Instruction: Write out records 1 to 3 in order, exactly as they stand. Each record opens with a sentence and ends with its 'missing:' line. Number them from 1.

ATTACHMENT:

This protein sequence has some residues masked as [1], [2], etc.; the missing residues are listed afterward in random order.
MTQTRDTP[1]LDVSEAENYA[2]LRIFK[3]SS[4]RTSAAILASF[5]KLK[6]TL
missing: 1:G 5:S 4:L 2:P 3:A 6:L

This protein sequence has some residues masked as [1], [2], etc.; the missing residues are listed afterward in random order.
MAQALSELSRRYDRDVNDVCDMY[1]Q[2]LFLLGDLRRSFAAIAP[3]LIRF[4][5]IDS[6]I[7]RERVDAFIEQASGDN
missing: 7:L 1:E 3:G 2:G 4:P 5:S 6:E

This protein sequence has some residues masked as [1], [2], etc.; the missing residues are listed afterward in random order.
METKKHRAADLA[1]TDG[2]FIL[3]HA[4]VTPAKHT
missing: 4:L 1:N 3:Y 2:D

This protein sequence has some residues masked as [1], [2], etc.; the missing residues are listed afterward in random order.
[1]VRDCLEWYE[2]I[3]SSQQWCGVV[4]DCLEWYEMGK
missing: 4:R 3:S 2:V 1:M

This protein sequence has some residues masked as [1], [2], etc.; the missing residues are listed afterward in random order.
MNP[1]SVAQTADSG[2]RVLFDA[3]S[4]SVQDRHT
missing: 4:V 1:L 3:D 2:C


This protein sequence has some residues masked as [1], [2], etc.; the missing residues are listed afterward in random order.
MTQTRDTP[1]LDVSEAENYA[2]LRIFK[3]SS[4]RTSAAILASF[5]KLK[6]TL
missing: 1:G 5:S 4:L 2:P 3:A 6:L

This protein sequence has some residues masked as [1], [2], etc.; the missing residues are listed afterward in random order.
MAQALSELSRRYDRDVNDVCDMY[1]Q[2]LFLLGDLRRSFAAIAP[3]LIRF[4][5]IDS[6]I[7]RERVDAFIEQASGDN
missing: 7:L 1:E 3:G 2:G 4:P 5:S 6:E

This protein sequence has some residues masked as [1], [2], etc.; the missing residues are listed afterward in random order.
METKKHRAADLA[1]TDG[2]FIL[3]HA[4]VTPAKHT
missing: 4:L 1:N 3:Y 2:D